The results of an inquiry into allegations of sexual abuse on the part of L’Arche founder Jean Vanier were stunning, to say the least.
The Comox Valley was particularly shaken by the news, considering we are a L’Arche community.
Last week, L’Arche International released a report summary stating that Vanier, who died last year at the age of 90, had relationships with at least six women between 1970 and 1995.
The inquiry, which was commissioned by L’Arche and conducted by an independent group (GCPS Consulting), determined Vanier had engaged in sexual relations with the six adult, non-disabled women who had approached the revered religious leader for spiritual direction.
L’Arche Comox Valley executive director Christine Monier said the report is credible, and now it’s up to her organization to distance itself from the man who created the organization.
“We did look at him as an inspiration and he was able to put words on the core values, the guiding principles [of L’Arche] but his actions are the antithesis … they stand against everything that L’Arche stands for,” she said.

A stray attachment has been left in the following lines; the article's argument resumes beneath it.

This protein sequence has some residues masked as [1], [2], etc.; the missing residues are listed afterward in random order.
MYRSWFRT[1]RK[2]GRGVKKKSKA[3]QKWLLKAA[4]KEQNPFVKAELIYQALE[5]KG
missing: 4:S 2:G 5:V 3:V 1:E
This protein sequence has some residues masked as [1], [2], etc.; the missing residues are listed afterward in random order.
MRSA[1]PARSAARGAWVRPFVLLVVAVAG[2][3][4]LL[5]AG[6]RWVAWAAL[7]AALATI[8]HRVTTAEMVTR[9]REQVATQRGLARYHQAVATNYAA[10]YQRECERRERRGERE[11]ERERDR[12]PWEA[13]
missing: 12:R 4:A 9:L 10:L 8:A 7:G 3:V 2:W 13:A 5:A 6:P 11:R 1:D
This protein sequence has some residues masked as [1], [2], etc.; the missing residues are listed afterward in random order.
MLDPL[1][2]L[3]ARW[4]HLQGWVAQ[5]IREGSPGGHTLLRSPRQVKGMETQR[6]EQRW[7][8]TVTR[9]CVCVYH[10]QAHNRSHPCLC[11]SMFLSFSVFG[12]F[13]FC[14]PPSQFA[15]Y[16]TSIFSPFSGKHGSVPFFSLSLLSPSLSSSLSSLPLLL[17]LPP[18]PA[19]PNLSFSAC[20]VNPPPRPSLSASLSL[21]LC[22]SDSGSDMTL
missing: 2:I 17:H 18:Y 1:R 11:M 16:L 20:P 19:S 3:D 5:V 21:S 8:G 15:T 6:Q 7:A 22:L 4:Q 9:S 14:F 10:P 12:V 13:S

Monier pointed out that the L’Arche mission is greater than the man, and while his actions cannot be disregarded, she is hopeful our community can get past the actions of one person, for the greater good of an important organization. L’Arche Comox Valley “gives the voiceless a voice,” said Monier.
The work done by L’Arche Comox Valley is remarkable. It offers meaningful relationships and social standing to the vulnerable of our community, and fosters an inclusive environment for those with intellectual disabilities.
The actions of Jean Vanier are his, and his alone. They have nothing to do with the monumental achievements of L’Arche Comox Valley or any of the other 31 Canadian L’Arche communities.
We will continue to highlight the great work done by L’Arche Comox Valley. We cannot, and will not, let the actions of one man diminish the achievements of such an important part of our community.